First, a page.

One of my goals this year is to disengage from my phone more. Late last year, my phone completely broke down and black-screened, falling into an inescapable boot-reboot cycle. Customer service quickly threw (okay, diligently packaged and carefully sent) a phone in the mail for me (incidentally, Project Fi is awesome – that’s my referral link if you’re interested), but there was still a weekend’s worth of lag time. I didn’t realize how tethered my habits had become to my phone until I didn’t have it anymore. I couldn’t roll over in the morning and silence my alarm and then immediately check email or my RSS feed. I couldn’t watch Netflix while I was cooking or listen to podcasts while I was getting ready. I couldn’t text people throughout the day. It was jarring to realize how often I reached for a phone that wasn’t there. And then it quickly became liberating because I was actually able to focus on what I was doing without buzzy notifications diverting my attention. It was a pretty great weekend actually.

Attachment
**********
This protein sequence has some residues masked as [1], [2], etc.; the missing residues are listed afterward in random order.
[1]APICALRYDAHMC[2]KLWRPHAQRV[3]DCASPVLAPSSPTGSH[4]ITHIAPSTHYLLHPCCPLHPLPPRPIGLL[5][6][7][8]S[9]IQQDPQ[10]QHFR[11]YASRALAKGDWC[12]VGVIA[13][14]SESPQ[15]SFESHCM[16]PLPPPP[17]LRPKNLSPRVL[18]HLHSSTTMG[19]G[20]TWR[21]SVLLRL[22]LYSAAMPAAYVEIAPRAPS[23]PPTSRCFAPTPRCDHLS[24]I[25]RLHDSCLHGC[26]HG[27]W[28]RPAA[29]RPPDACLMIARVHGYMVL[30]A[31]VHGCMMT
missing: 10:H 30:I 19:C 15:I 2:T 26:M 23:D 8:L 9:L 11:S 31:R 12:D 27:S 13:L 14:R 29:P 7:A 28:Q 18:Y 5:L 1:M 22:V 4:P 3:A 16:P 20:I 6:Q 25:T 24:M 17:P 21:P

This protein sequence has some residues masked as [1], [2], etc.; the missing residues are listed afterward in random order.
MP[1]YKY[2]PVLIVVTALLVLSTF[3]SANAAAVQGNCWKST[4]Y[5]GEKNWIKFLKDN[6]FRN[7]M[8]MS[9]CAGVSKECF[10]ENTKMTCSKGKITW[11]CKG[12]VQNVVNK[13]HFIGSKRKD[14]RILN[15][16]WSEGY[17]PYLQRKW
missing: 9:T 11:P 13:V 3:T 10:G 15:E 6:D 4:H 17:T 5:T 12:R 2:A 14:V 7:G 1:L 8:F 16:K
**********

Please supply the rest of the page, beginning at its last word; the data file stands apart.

Now, to be clear, I’m not planning to divorce my phone. But I’ve realized that I’m in a pretty unhealthy co-dependent relationship with it. I feed it electricity (and personal information, let’s be honest), and it gives me the internet and dopamine drips. Overall, I think carrying a computer around that has all the information is amazing. BUT. The pattern of my phone use needed changing. So I uninstalled Facebook and Twitter, I turned off most of my notifications, and I set up specific silence times where my phone doesn’t transmit ANY notifications so that I can have regular uninterrupted stretches of time.